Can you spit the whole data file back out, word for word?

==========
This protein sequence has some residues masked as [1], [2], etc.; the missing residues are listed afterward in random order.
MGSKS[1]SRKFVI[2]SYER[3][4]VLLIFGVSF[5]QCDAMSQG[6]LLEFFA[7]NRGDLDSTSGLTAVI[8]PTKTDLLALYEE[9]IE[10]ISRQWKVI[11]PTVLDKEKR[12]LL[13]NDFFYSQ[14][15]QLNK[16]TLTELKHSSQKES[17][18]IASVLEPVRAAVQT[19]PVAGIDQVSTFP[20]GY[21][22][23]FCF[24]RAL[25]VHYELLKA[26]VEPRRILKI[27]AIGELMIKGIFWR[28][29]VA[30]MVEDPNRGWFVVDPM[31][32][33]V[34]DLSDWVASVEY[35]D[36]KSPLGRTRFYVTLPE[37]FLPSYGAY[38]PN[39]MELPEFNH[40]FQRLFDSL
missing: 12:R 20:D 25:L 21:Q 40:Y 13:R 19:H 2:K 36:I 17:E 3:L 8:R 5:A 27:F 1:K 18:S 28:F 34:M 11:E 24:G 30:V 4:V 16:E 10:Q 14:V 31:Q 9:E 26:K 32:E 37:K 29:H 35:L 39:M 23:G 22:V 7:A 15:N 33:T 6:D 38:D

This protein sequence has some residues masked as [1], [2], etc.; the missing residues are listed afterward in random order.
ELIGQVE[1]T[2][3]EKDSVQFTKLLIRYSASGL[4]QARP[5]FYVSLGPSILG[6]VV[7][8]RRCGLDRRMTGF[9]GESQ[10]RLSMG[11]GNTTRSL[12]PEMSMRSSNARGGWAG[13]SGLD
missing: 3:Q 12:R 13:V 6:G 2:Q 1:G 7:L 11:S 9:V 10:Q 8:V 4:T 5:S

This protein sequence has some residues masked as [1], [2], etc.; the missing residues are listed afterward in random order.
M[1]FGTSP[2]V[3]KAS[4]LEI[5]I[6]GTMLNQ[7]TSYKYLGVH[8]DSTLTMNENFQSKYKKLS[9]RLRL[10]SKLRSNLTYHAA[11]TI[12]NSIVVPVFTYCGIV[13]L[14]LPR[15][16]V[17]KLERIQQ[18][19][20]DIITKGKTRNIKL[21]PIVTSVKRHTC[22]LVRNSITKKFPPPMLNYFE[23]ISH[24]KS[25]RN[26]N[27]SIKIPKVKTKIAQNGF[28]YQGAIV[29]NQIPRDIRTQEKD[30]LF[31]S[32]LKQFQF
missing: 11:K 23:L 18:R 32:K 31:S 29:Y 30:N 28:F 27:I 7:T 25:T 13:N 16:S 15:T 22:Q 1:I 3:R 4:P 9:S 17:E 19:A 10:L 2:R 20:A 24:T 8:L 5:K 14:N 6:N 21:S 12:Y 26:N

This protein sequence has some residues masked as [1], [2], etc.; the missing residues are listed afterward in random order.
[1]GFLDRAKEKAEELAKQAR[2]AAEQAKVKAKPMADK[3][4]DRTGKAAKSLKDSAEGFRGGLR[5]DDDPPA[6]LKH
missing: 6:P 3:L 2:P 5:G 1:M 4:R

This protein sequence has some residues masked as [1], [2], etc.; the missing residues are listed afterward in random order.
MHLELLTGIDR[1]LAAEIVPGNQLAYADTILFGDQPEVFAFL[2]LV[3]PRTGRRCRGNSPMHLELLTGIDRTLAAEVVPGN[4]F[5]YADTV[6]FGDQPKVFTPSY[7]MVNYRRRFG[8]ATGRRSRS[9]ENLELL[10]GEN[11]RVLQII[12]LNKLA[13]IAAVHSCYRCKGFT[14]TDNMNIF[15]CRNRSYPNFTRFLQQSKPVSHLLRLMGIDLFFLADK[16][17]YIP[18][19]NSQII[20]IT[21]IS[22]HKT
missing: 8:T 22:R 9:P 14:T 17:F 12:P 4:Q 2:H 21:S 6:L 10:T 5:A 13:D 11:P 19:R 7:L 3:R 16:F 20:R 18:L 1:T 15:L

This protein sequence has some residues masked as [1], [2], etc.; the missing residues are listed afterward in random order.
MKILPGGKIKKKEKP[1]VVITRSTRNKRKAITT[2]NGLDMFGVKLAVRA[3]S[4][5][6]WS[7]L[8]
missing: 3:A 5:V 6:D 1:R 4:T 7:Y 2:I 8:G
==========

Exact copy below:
This protein sequence has some residues masked as [1], [2], etc.; the missing residues are listed afterward in random order.
MGSKS[1]SRKFVI[2]SYER[3][4]VLLIFGVSF[5]QCDAMSQG[6]LLEFFA[7]NRGDLDSTSGLTAVI[8]PTKTDLLALYEE[9]IE[10]ISRQWKVI[11]PTVLDKEKR[12]LL[13]NDFFYSQ[14][15]QLNK[16]TLTELKHSSQKES[17][18]IASVLEPVRAAVQT[19]PVAGIDQVSTFP[20]GY[21][22][23]FCF[24]RAL[25]VHYELLKA[26]VEPRRILKI[27]AIGELMIKGIFWR[28][29]VA[30]MVEDPNRGWFVVDPM[31][32][33]V[34]DLSDWVASVEY[35]D[36]KSPLGRTRFYVTLPE[37]FLPSYGAY[38]PN[39]MELPEFNH[40]FQRLFDSL
missing: 12:R 20:D 25:L 21:Q 40:Y 13:R 19:H 2:K 36:I 17:E 3:L 8:R 5:A 27:F 1:K 18:S 28:F 34:M 11:E 24:G 30:V 4:V 16:E 10:Q 14:V 31:Q 9:E 26:K 32:E 37:K 29:H 35:L 39:M 23:G 22:V 7:A 15:N 33:T 6:D 38:D

This protein sequence has some residues masked as [1], [2], etc.; the missing residues are listed afterward in random order.
ELIGQVE[1]T[2][3]EKDSVQFTKLLIRYSASGL[4]QARP[5]FYVSLGPSILG[6]VV[7][8]RRCGLDRRMTGF[9]GESQ[10]RLSMG[11]GNTTRSL[12]PEMSMRSSNARGGWAG[13]SGLD
missing: 3:Q 12:R 13:V 6:G 2:Q 1:G 7:L 11:S 9:V 10:Q 8:V 4:T 5:S

This protein sequence has some residues masked as [1], [2], etc.; the missing residues are listed afterward in random order.
M[1]FGTSP[2]V[3]KAS[4]LEI[5]I[6]GTMLNQ[7]TSYKYLGVH[8]DSTLTMNENFQSKYKKLS[9]RLRL[10]SKLRSNLTYHAA[11]TI[12]NSIVVPVFTYCGIV[13]L[14]LPR[15][16]V[17]KLERIQQ[18][19][20]DIITKGKTRNIKL[21]PIVTSVKRHTC[22]LVRNSITKKFPPPMLNYFE[23]ISH[24]KS[25]RN[26]N[27]SIKIPKVKTKIAQNGF[28]YQGAIV[29]NQIPRDIRTQEKD[30]LF[31]S[32]LKQFQF
missing: 11:K 23:L 18:R 32:K 31:S 29:Y 30:N 28:F 27:I 7:T 25:T 13:N 16:S 15:T 22:Q 1:I 3:R 4:P 9:S 17:E 19:A 10:L 2:R 20:A 24:T 8:L 5:K 14:N 6:N 21:S 12:Y 26:N

This protein sequence has some residues masked as [1], [2], etc.; the missing residues are listed afterward in random order.
[1]GFLDRAKEKAEELAKQAR[2]AAEQAKVKAKPMADK[3][4]DRTGKAAKSLKDSAEGFRGGLR[5]DDDPPA[6]LKH
missing: 6:P 3:L 2:P 5:G 1:M 4:R

This protein sequence has some residues masked as [1], [2], etc.; the missing residues are listed afterward in random order.
MHLELLTGIDR[1]LAAEIVPGNQLAYADTILFGDQPEVFAFL[2]LV[3]PRTGRRCRGNSPMHLELLTGIDRTLAAEVVPGN[4]F[5]YADTV[6]FGDQPKVFTPSY[7]MVNYRRRFG[8]ATGRRSRS[9]ENLELL[10]GEN[11]RVLQII[12]LNKLA[13]IAAVHSCYRCKGFT[14]TDNMNIF[15]CRNRSYPNFTRFLQQSKPVSHLLRLMGIDLFFLADK[16][17]YIP[18][19]NSQII[20]IT[21]IS[22]HKT
missing: 8:T 22:R 9:P 14:T 17:F 12:P 4:Q 2:H 21:S 6:L 10:T 5:A 13:D 11:P 19:R 7:L 3:R 16:F 20:R 18:L 1:T 15:L

This protein sequence has some residues masked as [1], [2], etc.; the missing residues are listed afterward in random order.
MKILPGGKIKKKEKP[1]VVITRSTRNKRKAITT[2]NGLDMFGVKLAVRA[3]S[4][5][6]WS[7]L[8]
missing: 3:A 5:V 6:D 1:R 4:T 7:Y 2:I 8:G